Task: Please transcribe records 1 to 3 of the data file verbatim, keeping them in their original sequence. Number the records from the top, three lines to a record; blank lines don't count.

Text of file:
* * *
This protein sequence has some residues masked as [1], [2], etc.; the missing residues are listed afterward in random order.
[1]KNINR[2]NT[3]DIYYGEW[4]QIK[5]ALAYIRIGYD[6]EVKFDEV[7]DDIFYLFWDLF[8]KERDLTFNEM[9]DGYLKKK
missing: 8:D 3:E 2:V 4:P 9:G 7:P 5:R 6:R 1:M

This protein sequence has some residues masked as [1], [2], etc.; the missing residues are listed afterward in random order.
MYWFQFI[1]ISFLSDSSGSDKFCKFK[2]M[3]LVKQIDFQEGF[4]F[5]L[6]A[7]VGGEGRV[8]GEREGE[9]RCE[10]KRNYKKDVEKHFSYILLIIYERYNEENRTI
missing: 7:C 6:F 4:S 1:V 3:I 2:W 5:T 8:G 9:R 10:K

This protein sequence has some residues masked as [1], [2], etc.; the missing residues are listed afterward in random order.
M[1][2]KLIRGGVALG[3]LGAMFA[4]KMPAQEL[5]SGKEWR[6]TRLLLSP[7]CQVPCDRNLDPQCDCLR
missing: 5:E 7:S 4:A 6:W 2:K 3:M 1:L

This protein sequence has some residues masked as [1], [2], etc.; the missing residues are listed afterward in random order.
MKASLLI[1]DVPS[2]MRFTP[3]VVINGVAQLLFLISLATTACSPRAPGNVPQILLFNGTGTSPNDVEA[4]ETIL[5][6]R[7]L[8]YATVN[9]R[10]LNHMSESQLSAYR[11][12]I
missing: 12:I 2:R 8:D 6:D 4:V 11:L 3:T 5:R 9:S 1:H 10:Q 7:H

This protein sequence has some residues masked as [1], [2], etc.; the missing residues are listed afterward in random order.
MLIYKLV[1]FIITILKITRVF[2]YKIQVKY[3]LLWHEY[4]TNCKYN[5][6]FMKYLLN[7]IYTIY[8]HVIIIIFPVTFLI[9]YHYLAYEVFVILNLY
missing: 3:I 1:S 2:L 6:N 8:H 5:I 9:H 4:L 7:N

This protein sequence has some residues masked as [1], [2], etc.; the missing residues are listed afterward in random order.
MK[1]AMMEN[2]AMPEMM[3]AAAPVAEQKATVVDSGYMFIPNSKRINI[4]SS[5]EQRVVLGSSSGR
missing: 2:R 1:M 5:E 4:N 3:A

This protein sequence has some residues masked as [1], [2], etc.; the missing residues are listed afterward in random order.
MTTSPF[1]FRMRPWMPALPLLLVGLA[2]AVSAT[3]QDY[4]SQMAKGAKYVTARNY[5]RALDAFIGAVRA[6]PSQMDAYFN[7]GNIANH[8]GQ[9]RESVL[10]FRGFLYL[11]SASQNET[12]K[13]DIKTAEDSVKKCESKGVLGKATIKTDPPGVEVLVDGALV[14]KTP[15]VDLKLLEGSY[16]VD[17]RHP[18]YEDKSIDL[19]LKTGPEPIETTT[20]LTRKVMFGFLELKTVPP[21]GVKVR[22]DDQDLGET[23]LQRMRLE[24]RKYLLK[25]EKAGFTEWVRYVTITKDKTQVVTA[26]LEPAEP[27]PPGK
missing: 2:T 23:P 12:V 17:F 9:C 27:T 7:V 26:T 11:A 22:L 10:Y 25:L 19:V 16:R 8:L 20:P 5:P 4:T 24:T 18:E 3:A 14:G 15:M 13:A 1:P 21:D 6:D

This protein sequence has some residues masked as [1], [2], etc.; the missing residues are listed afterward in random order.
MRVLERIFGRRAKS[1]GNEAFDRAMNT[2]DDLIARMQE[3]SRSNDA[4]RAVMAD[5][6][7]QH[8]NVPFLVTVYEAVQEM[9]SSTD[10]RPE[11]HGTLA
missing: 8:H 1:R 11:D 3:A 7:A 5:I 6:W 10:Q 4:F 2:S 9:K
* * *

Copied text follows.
This protein sequence has some residues masked as [1], [2], etc.; the missing residues are listed afterward in random order.
[1]KNINR[2]NT[3]DIYYGEW[4]QIK[5]ALAYIRIGYD[6]EVKFDEV[7]DDIFYLFWDLF[8]KERDLTFNEM[9]DGYLKKK
missing: 8:D 3:E 2:V 4:P 9:G 7:P 5:R 6:R 1:M

This protein sequence has some residues masked as [1], [2], etc.; the missing residues are listed afterward in random order.
MYWFQFI[1]ISFLSDSSGSDKFCKFK[2]M[3]LVKQIDFQEGF[4]F[5]L[6]A[7]VGGEGRV[8]GEREGE[9]RCE[10]KRNYKKDVEKHFSYILLIIYERYNEENRTI
missing: 7:C 6:F 4:S 1:V 3:I 2:W 5:T 8:G 9:R 10:K

This protein sequence has some residues masked as [1], [2], etc.; the missing residues are listed afterward in random order.
M[1][2]KLIRGGVALG[3]LGAMFA[4]KMPAQEL[5]SGKEWR[6]TRLLLSP[7]CQVPCDRNLDPQCDCLR
missing: 5:E 7:S 4:A 6:W 2:K 3:M 1:L